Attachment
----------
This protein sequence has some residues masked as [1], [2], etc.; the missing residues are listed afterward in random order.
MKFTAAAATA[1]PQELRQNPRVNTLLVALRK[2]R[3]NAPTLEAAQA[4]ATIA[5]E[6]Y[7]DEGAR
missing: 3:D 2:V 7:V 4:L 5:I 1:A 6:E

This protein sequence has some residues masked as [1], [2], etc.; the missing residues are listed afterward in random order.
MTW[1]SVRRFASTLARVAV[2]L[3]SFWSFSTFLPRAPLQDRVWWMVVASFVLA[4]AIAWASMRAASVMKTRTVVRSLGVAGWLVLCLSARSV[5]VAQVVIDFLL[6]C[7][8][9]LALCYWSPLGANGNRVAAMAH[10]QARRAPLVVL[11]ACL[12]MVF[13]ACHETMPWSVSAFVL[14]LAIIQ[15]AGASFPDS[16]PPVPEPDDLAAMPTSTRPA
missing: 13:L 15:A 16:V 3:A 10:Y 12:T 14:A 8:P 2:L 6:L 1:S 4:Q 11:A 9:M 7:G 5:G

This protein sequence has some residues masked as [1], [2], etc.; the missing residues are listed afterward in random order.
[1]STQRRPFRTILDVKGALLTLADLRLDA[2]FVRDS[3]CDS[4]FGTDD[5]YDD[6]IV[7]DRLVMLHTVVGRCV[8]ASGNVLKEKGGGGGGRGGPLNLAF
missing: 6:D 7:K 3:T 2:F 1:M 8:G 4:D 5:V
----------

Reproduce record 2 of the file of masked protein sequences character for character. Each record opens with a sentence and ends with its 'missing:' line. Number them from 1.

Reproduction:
This protein sequence has some residues masked as [1], [2], etc.; the missing residues are listed afterward in random order.
MTW[1]SVRRFASTLARVAV[2]L[3]SFWSFSTFLPRAPLQDRVWWMVVASFVLA[4]AIAWASMRAASVMKTRTVVRSLGVAGWLVLCLSARSV[5]VAQVVIDFLL[6]C[7][8][9]LALCYWSPLGANGNRVAAMAH[10]QARRAPLVVL[11]ACL[12]MVF[13]ACHETMPWSVSAFVL[14]LAIIQ[15]AGASFPDS[16]PPVPEPDDLAAMPTSTRPA
missing: 13:L 15:A 16:V 3:A 10:Y 12:T 14:A 8:P 2:L 6:L 1:S 4:Q 11:A 9:M 7:G 5:G